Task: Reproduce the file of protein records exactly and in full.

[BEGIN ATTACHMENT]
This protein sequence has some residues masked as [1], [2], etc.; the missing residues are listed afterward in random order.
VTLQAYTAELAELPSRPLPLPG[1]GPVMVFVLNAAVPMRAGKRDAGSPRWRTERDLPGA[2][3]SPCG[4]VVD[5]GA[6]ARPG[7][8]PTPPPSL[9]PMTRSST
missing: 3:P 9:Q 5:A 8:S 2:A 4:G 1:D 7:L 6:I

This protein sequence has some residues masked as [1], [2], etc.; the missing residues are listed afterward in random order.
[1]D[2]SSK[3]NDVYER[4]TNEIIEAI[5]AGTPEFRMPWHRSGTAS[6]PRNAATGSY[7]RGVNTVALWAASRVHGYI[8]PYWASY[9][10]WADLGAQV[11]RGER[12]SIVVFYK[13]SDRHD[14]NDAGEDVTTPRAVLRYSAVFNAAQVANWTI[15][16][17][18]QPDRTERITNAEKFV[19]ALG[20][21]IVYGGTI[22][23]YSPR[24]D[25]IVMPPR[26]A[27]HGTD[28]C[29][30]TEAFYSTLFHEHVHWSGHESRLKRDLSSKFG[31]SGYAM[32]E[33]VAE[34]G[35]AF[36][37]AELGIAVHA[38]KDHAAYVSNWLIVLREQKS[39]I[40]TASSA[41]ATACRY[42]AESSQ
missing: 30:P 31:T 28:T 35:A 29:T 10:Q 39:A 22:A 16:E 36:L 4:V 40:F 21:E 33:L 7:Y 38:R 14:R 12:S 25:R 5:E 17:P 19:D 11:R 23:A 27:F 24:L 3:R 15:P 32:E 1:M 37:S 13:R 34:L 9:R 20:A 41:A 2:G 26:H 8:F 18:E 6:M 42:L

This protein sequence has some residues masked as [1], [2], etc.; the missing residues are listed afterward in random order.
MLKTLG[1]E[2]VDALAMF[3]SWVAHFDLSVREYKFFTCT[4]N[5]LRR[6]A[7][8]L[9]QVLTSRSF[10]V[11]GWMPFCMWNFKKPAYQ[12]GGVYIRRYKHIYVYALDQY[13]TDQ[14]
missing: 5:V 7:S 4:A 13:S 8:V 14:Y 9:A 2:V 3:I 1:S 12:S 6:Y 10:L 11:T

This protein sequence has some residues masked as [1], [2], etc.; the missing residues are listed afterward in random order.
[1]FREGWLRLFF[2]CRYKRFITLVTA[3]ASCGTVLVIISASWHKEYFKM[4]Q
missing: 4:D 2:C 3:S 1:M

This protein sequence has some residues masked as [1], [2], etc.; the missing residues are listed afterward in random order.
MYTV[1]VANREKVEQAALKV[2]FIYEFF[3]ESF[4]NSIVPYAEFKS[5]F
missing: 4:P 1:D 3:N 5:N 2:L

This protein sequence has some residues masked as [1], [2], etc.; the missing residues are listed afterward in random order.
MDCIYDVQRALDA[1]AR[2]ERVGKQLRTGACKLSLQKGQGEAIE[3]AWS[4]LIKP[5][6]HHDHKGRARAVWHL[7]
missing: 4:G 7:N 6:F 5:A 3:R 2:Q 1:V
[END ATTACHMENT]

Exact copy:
This protein sequence has some residues masked as [1], [2], etc.; the missing residues are listed afterward in random order.
VTLQAYTAELAELPSRPLPLPG[1]GPVMVFVLNAAVPMRAGKRDAGSPRWRTERDLPGA[2][3]SPCG[4]VVD[5]GA[6]ARPG[7][8]PTPPPSL[9]PMTRSST
missing: 3:P 9:Q 5:A 8:S 2:A 4:G 1:D 7:L 6:I

This protein sequence has some residues masked as [1], [2], etc.; the missing residues are listed afterward in random order.
[1]D[2]SSK[3]NDVYER[4]TNEIIEAI[5]AGTPEFRMPWHRSGTAS[6]PRNAATGSY[7]RGVNTVALWAASRVHGYI[8]PYWASY[9][10]WADLGAQV[11]RGER[12]SIVVFYK[13]SDRHD[14]NDAGEDVTTPRAVLRYSAVFNAAQVANWTI[15][16][17][18]QPDRTERITNAEKFV[19]ALG[20][21]IVYGGTI[22][23]YSPR[24]D[25]IVMPPR[26]A[27]HGTD[28]C[29][30]TEAFYSTLFHEHVHWSGHESRLKRDLSSKFG[31]SGYAM[32]E[33]VAE[34]G[35]AF[36][37]AELGIAVHA[38]KDHAAYVSNWLIVLREQKS[39]I[40]TASSA[41]ATACRY[42]AESSQ
missing: 30:P 31:T 28:T 35:A 29:T 10:Q 39:A 22:A 16:E 36:L 4:V 40:F 21:E 33:L 7:Y 38:R 14:R 12:S 25:R 5:E 17:P 19:D 11:R 23:A 27:F 24:L 3:R 15:P 32:E 1:M 37:S 13:R 34:L 9:R 20:A 41:A 2:G 26:H 8:F 18:E 6:M 42:L

This protein sequence has some residues masked as [1], [2], etc.; the missing residues are listed afterward in random order.
MLKTLG[1]E[2]VDALAMF[3]SWVAHFDLSVREYKFFTCT[4]N[5]LRR[6]A[7][8]L[9]QVLTSRSF[10]V[11]GWMPFCMWNFKKPAYQ[12]GGVYIRRYKHIYVYALDQY[13]TDQ[14]
missing: 5:V 7:S 4:A 13:S 8:V 14:Y 9:A 2:V 3:I 1:S 12:S 6:Y 10:L 11:T

This protein sequence has some residues masked as [1], [2], etc.; the missing residues are listed afterward in random order.
[1]FREGWLRLFF[2]CRYKRFITLVTA[3]ASCGTVLVIISASWHKEYFKM[4]Q
missing: 4:D 2:C 3:S 1:M

This protein sequence has some residues masked as [1], [2], etc.; the missing residues are listed afterward in random order.
MYTV[1]VANREKVEQAALKV[2]FIYEFF[3]ESF[4]NSIVPYAEFKS[5]F
missing: 4:P 1:D 3:N 5:N 2:L

This protein sequence has some residues masked as [1], [2], etc.; the missing residues are listed afterward in random order.
MDCIYDVQRALDA[1]AR[2]ERVGKQLRTGACKLSLQKGQGEAIE[3]AWS[4]LIKP[5][6]HHDHKGRARAVWHL[7]
missing: 4:G 7:N 6:F 5:A 3:R 2:Q 1:V